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Monday, May 26, 2014

Spider-Man, Batman, Rocket Raccoon, and Me

In my 35 years of varying levels of involvement (sometimes intense, sometimes merely cursory) with comic books and the whole geek world it has given rise to--as opposed to the numerous other geek words I'm also attached to--there have been only three characters that managed to become mainstays of my inner, imaginary world: Spider-Man, Batman, and Rocket Raccoon. Something needs to be said about this, because the first two are obvious, even predictable choices: those two characters have been repeatedly portrayed in numerous media for decades (in Batman's case, for 75 years; in Spider-Man's, over 50), and through those years and those hundreds of thousands of pages and rolls of film and reams of pixels, have been the narrative platforms upon which some truly tremendous, affecting stories and art have been laid out. You can't say that about my friend Rocket. So what's the deal? Let me try to explain.

Spider-Man came first. Why did I like him? For a million reasons--he was a nerd, a geek, a glasses-wearing schlemiel, who also happened to be awesomely intelligent and decent and talented and heroic and skilled, but never could really manage to translate that intelligence, decency, talent, heroism, and skillfulness into any actual social, financial, or public success. When I started reading the comics in the 1970s Spider-Man was still generally wanted by the police for any number of trumped-up reasons; through the 1980s and 90s, those troubles were mostly set aside by his many writers, and Peter Parker, the Spectacular Spider-Man, generally came to be written as a competent adult and a recognized hero, and that continues in most of his incarnations today. But he was never allowed to be too competent; when written well, it was always Peter who had the worst luck: he'd hide his clothes in a tree when he changed into his Spider-Man outfit, and would return to find a bird had built its nest in them; he'd carefully set up his brand new auto-focus digital camera to capture all sorts of wonderful photos of him fighting the Vulture, intent on cashing in on an offer from upstart news magazine challenging the Daily Bugle, only to find later that he'd forgotten to take off the lens cap. It was that sort of thing: the stories of Spider-Man gave me, as an adolescent and young adult, the ongoing adventures and passionate decisions and romantic debacles of a very cool super-hero who kept on going despite being, fundamentally, graceless and unlucky and un-smiled upon by the Powers That Be. And I liked that.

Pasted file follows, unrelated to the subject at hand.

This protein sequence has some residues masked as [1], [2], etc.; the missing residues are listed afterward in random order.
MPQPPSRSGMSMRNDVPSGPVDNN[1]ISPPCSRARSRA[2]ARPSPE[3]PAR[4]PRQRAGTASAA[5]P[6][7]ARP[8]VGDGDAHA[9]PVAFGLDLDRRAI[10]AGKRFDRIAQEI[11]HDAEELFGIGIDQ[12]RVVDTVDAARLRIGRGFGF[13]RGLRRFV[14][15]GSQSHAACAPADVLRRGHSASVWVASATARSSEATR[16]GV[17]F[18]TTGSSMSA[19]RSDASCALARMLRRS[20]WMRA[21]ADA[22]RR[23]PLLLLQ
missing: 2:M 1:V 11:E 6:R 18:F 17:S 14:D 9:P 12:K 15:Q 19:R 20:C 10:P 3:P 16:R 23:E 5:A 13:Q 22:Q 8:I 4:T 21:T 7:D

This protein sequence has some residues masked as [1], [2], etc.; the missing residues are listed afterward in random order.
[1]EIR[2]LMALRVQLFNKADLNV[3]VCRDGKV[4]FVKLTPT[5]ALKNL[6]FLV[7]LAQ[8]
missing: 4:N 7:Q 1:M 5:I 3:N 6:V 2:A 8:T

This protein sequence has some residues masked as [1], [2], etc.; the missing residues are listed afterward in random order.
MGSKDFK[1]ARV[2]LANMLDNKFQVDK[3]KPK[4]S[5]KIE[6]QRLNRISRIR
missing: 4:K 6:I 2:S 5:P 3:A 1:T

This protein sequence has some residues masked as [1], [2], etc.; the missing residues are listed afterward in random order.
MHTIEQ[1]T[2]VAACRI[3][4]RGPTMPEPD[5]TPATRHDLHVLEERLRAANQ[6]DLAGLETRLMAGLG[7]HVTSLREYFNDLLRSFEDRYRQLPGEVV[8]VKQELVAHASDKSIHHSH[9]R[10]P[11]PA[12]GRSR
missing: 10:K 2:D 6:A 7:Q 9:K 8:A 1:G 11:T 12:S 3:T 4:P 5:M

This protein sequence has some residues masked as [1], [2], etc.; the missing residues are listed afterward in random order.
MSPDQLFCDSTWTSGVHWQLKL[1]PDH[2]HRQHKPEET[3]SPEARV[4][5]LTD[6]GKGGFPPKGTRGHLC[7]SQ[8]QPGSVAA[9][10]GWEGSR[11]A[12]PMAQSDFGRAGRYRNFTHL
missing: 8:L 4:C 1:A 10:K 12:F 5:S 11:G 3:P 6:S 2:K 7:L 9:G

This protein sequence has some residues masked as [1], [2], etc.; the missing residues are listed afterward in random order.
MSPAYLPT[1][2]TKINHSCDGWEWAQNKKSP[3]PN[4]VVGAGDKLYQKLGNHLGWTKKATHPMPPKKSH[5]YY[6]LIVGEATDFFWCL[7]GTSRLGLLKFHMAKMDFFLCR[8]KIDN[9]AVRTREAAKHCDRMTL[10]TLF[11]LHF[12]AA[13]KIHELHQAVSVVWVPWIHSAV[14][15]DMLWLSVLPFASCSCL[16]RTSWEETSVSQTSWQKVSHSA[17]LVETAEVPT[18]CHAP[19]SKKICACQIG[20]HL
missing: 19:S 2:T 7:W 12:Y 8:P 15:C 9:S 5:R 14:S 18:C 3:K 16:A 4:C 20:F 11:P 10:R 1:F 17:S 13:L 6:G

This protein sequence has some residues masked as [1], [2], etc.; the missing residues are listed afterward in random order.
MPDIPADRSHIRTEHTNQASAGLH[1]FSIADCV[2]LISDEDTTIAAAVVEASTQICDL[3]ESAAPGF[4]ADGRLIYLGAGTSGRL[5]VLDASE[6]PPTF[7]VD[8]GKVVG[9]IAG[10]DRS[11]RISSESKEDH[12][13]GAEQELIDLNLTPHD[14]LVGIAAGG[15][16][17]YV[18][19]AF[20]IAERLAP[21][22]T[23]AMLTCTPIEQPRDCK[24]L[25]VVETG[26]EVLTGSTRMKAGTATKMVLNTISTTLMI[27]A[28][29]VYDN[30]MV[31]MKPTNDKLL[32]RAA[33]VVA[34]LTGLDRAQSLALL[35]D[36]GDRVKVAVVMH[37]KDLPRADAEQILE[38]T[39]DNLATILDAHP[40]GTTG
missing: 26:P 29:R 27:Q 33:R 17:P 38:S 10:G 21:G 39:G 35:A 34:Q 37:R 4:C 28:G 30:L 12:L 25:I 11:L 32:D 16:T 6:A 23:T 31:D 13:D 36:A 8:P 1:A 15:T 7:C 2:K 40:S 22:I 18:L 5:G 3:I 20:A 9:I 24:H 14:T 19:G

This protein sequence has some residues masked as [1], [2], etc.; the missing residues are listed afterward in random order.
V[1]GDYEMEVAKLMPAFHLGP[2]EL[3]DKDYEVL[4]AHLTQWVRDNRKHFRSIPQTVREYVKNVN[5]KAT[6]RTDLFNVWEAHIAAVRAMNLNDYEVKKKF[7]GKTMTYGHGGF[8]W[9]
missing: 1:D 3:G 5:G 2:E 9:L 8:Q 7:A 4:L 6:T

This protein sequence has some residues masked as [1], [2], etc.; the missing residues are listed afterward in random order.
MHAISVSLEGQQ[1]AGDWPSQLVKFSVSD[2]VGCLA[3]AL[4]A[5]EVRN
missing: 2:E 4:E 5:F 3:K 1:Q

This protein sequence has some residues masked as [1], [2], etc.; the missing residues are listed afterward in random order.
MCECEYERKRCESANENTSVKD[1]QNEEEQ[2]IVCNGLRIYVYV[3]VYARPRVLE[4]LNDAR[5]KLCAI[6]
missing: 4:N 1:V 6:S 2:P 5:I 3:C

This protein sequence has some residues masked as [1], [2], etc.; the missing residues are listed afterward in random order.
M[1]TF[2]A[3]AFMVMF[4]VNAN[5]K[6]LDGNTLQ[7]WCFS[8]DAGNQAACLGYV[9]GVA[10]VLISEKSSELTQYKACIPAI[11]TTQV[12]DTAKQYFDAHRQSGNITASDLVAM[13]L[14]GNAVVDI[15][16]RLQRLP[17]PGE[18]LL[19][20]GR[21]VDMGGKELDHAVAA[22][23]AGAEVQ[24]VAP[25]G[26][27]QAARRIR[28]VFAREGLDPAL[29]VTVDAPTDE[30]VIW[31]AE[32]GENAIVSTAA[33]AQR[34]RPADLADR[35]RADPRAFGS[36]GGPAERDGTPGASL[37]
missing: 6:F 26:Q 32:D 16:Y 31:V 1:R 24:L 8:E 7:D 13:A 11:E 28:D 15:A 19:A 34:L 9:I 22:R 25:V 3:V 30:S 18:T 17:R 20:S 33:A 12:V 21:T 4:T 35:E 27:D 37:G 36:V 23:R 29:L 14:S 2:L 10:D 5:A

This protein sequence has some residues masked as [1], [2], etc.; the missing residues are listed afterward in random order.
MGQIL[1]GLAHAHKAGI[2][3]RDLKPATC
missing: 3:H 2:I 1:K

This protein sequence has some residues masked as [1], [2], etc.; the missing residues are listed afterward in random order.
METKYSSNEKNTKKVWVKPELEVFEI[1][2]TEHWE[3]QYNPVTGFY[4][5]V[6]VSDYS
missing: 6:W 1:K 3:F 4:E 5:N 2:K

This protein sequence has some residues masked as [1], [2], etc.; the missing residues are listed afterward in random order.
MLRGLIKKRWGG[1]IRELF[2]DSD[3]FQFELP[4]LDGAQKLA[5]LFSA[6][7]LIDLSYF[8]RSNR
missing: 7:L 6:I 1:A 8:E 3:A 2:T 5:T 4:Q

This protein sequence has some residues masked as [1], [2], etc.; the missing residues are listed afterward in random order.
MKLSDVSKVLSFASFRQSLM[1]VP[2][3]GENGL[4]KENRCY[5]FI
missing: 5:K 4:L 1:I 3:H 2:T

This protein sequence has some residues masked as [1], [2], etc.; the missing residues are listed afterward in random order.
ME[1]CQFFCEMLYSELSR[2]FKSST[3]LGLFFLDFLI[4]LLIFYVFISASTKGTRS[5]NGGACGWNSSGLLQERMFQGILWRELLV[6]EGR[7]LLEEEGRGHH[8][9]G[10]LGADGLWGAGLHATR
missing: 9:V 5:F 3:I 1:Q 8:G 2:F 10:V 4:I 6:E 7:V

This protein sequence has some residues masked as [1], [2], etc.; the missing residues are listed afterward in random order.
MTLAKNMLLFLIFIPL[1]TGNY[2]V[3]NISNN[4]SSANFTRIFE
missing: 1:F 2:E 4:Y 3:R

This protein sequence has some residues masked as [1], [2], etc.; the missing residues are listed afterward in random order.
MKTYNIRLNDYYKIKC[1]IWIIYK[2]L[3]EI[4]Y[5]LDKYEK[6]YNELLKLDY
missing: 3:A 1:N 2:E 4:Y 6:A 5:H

Batman came next; I didn't start reading him until around the time of Frank Miller's game-changing graphic novel, Dark Knight Returns, which I bought a first-run copy of when it came out in 1986. (From the late 70s through the mid 80s I was a Marvel zombie, avoiding DC comics almost entirely.) I was familiar with Miller from his early work on Daredevil, but I was completely unprepared from how this blockbusting Batman story of his would affect me. I became a huge Batman fan, searching out as many important stories from his long, convoluted past as I could, and frankly getting rather pedantic about the way Batman--a borderline crazy, ferociously disciplined, effortlessly wealthy, emotionally broken, physically perfect, self-made human justice machine--differed from just about every other super-hero out there. When he was written well, there were possibilities in the character of Bruce Wayne--impossibly aspirational stories, stories of detection and revenge and sacrifice and solitude that turned upon acts of will that a divided, confused, frustrated young man like myself could only absorb as the deepest kind of fantasy--which eclipsed, I thought, the best that could be managed by Wolverine or The Punisher or Green Arrow or any other putatively "hard-core" comic book hero. I never related to Batman the way I related to Spider-Man, but he quickly became iconic in my mind.

So where does Rocket Raccoon come in? He doesn't have nearly the narrative resources to draw upon in imagining him; he's hardly ever even been a main character. Even in the upcoming film, as awesome as it will be to see Rocket in action, he's clearly not going to be the center of attention. His occasional involvement over the years with the Guardians of the Galaxy and other space-based characters and stories have been a delight to read, but they don't really provide much of a basis for personal appreciation beyond the usual coolness factor and fan excitement. So what makes Rocket run so deep for me? The answer, I think, is Dungeons and Dragons.